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Same storm different boat


Happy new year to everyone. I really hope this finds you as well as you can be in the current circumstances. It seems like 2021 has started where 2020 finished. More Covid challenges. With the vaccination programme starting to pick up across the UK, at least we can see that light at the end of the Covid tunnel is getting brighter.


I was talking to a friend recently and he used the expression “same storm, different boats”. I thought this was a good metaphor for Covid. It’s important to recognise that whilst the characteristics of the virus are the same (the storm) how they impact us is very individual (our boat).


What kind of boat are you in and is it serving you well? There’s a risk that at times like the ones we are living through at the moment that we compare our boats with others. Or begin worrying about other people’s boats, at the expense of our own. In some cases, we might not even know the people who we are worrying about – reporting in the news or social media are good examples of this.


When supporting people with resilience an early part of the work is to encourage and explain the importance of looking after yourself first. This often jars with people as it conjures up feelings of selfishness. I’d argue that looking after ourselves first is anything but selfish. In fact, not doing that is the selfish thing to do. If we truly want to be the best version of ourselves in any aspect of our lives we need to ensure we are making our own foundations a priority.


At a time of so many changes and challenges that could impact us personally how can we ensure we are prioritising ourselves? Here’s a four ideas that could support your environment.


Create some structure

With many people handling elements of uncertainly and many of their regular routines disrupted it’s easy to find that our foundations begin to suffer. I have deliberately said some structure. As the amount you need will be personal to you. I can think of times in my own life where I’ve probably had too much structure and that has its own downsides. Experiment and work out what’s best for you.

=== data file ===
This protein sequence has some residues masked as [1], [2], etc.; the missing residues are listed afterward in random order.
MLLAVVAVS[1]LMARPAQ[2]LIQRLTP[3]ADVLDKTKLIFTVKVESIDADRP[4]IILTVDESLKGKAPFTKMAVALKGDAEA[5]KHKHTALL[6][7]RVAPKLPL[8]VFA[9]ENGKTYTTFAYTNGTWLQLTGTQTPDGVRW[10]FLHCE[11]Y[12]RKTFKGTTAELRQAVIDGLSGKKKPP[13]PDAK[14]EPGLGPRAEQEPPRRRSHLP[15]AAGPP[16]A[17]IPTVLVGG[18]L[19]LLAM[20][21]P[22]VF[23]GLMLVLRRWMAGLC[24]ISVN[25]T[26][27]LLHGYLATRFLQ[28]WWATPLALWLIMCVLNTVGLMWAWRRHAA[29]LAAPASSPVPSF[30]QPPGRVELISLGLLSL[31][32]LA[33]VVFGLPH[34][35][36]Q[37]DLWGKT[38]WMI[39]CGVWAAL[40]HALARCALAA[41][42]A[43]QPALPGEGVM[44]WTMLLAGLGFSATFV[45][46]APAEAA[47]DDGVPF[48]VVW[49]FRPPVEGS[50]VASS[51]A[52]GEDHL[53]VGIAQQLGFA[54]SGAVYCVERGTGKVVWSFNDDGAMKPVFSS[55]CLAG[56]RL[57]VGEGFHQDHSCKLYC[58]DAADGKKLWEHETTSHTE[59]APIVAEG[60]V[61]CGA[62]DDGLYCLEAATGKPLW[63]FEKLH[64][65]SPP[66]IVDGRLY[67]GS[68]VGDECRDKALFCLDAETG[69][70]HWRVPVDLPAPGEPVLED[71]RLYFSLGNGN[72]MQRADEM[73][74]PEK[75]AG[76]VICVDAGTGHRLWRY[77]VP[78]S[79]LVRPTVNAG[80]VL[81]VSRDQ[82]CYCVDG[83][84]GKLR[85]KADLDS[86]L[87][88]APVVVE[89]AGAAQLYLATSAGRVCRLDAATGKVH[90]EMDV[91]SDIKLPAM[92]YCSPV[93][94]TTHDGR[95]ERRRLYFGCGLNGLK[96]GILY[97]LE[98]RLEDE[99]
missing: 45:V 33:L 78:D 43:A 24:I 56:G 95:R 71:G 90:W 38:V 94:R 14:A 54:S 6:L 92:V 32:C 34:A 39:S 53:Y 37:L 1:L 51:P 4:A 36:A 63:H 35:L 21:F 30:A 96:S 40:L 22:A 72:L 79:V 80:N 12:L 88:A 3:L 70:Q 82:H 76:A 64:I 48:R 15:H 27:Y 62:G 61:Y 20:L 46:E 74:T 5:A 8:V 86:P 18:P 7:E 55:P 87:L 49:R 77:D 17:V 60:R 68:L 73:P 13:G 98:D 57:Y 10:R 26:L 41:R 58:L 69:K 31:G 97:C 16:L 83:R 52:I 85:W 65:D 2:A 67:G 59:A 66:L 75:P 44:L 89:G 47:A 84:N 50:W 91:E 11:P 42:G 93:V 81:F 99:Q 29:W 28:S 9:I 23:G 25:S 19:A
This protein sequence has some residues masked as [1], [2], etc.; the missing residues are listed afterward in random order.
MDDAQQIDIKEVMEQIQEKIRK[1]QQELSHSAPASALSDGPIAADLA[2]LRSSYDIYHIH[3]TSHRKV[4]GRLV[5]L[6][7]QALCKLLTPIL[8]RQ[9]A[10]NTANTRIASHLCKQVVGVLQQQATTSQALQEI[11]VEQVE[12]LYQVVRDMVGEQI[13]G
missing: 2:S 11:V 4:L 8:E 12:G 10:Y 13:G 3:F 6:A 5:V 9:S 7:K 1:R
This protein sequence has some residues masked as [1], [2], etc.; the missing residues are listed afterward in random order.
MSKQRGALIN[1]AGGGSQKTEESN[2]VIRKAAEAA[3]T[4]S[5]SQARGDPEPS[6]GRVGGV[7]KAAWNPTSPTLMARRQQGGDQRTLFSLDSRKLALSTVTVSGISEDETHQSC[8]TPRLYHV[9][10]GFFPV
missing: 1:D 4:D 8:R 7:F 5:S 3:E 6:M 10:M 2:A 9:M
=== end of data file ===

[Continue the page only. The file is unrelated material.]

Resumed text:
Use a morning routine

Putting some thought into how you want your day to begin can really help with bringing the best version of you to the day as opposed to the day coming to you. Common components of many people’s morning routines include some sort of exercise, being mindful or visualising the day you’d like to have and identifying the particular priorities you have for the coming day.


Deliberate time to reflect

Setting aside a particular time each day to reflect how things are going and consciously bring objectivity to the challenges you face. This can really help you spot things that you are grateful for and help you see the day-to-day challenges in a bigger picture context. Of course, this won’t change the particular challenge however, it puts you in a better position where you can begin to make more informed choices about where you put your time and energy to handle it.


Have an approach to help you make decisions

The environment you are in is changing with the situations the virus presents needing us to adapt. Our minds can easily get overwhelmed when we are faced with so many changing variables. This can sap our energy and worse generate worry and stress. Being able to lift up and asses situations in a balanced way can help you become more empowered. Being clear on what your goal is a key first step. Here’s an example of an approach and its practical use of it.


Approach

  • Goal - avoid contracting the virus

  • Question 1 – is this thing I’m planning to do going to increase or decrease my chance of getting the virus?

  • Question 2 – if the answer to question 1 is increased, is the benefit of what I’m planning to do greater than the risks?

  • Question 3 – If the answer to question 2 is yes, then how can I mitigate the risks I might face?

· Practical use

  • Scenario – a need to travel to London for work as a key worker.

  • Answer to question 1: this will increase my chance of contracting the virus.

  • Answer to question 2: as a key worker I need to travel for work which means I get to keep my job (and therefore provide financial security and a home for my family) and contribute to the National effort to manage the coronavirus pandemic. So, on balance, it feels like the benefit is greater than the risks.

  • Answer to question 3: allow more time for the journey to minimise any use of public transport and therefore coming into contact with more people e.g. walk, instead of taking the tube. In reality, the answers to question 3 would explore a broader range of risks.


I hope your ‘boat’ is serving you well and is built to help you weather the storm. If it’s not then take some time to improve your boat. I hope your voyage is a safe one. Bon voyage.

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